The adhesion layer and the crosslinking inhibition layer can be formed by spin-coating using automated and programmable spin-coating stations which include programmable heating and cooling stations as well as cassette-to-cassette transport of substrates. An alternative method of forming the adhesion layer and the inhibition layer is a so-called “vapor-prime” approach which is well known to those skilled in the art of forming relatively thin layers. These layers may be coated to a preferred thickness in an range of 0.5-2.5 nm. The pedestal strip-forming photoresist layer 20 a is coated to a thickness in a range of 0.2-1.5 micrometer, and the mask-forming image reversal photoresist layer 40 a is coated to a thickness in a range of 1-3 micrometer. Spin-coating is a preferred method of providing these photoresist layers.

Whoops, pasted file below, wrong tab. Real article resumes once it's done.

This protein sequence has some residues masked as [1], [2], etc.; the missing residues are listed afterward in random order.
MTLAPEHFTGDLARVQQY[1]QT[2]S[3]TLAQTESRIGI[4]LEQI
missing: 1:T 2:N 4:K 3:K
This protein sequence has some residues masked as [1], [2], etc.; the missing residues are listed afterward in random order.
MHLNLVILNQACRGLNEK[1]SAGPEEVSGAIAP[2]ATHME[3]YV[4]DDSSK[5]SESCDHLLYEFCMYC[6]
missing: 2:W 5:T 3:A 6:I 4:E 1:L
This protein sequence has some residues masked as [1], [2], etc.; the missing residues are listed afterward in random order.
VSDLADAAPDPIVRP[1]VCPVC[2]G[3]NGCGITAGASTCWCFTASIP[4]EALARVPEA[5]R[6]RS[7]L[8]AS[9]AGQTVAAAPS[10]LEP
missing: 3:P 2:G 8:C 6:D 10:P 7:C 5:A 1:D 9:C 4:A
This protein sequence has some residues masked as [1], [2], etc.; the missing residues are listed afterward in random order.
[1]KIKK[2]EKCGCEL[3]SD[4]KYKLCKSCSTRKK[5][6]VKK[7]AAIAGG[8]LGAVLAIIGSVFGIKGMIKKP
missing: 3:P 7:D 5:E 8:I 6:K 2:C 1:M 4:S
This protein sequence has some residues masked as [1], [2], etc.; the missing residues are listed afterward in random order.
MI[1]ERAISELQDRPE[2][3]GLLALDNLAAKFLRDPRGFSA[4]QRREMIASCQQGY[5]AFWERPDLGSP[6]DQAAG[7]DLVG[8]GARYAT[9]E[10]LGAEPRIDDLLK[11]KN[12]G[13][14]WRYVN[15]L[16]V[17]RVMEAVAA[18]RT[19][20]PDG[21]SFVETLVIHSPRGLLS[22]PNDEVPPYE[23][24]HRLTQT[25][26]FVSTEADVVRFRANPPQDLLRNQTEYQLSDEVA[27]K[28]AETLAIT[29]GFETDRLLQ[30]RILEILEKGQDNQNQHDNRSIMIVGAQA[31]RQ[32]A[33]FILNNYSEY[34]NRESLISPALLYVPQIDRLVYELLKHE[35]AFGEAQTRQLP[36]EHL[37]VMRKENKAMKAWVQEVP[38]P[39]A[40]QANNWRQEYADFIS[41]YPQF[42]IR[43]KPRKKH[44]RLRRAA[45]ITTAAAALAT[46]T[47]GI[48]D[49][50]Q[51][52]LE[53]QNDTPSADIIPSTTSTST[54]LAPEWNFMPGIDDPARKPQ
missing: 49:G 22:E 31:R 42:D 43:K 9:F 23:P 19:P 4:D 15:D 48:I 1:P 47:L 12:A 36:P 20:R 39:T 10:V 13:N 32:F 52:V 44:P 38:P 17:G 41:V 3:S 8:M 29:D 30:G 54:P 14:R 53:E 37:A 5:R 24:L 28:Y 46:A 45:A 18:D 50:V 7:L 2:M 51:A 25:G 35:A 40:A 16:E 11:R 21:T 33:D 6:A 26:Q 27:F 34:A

The patternwise exposure to activating radiation 22 of the pedestal strip-forming photoresist layer 20 a (FIG. 6A) is provided via an appropriately patterned optical mask by a source of activating radiation having wavelengths in a range of 360-450 nm, either as a defocused proximity exposure or as a defocused projection exposure to achieve the sloped side surfaces 23 of the pedestal strips 20 (see FIG. 2). The slope of these side surfaces may be further reduced during a subsequent crosslinking heating step.

The patternwise exposure 52 of the mask-forming image reversal photoresist layer 40 a of FIG. 6G is preferably provided by a collimated or focused source of activating radiation via an appropriately patterned and oriented optical mask to provide an exposure over a wavelength range from about 360-450 nm. The exposure 52 can be a projection exposure provided by a scanned radiation source, commonly referred to as a “scanner.”

The uniform exposure to activating radiation 62 shown in FIG. 6I can be provided as collimated proximity exposure or as a scanned exposure.

The developing step of the pattern of pedestal strips 20 and the developing step of the pattern of masks 40 is preferably carried out on automated and programmable equipment commonly found in semiconductor-like manufacturing facilities.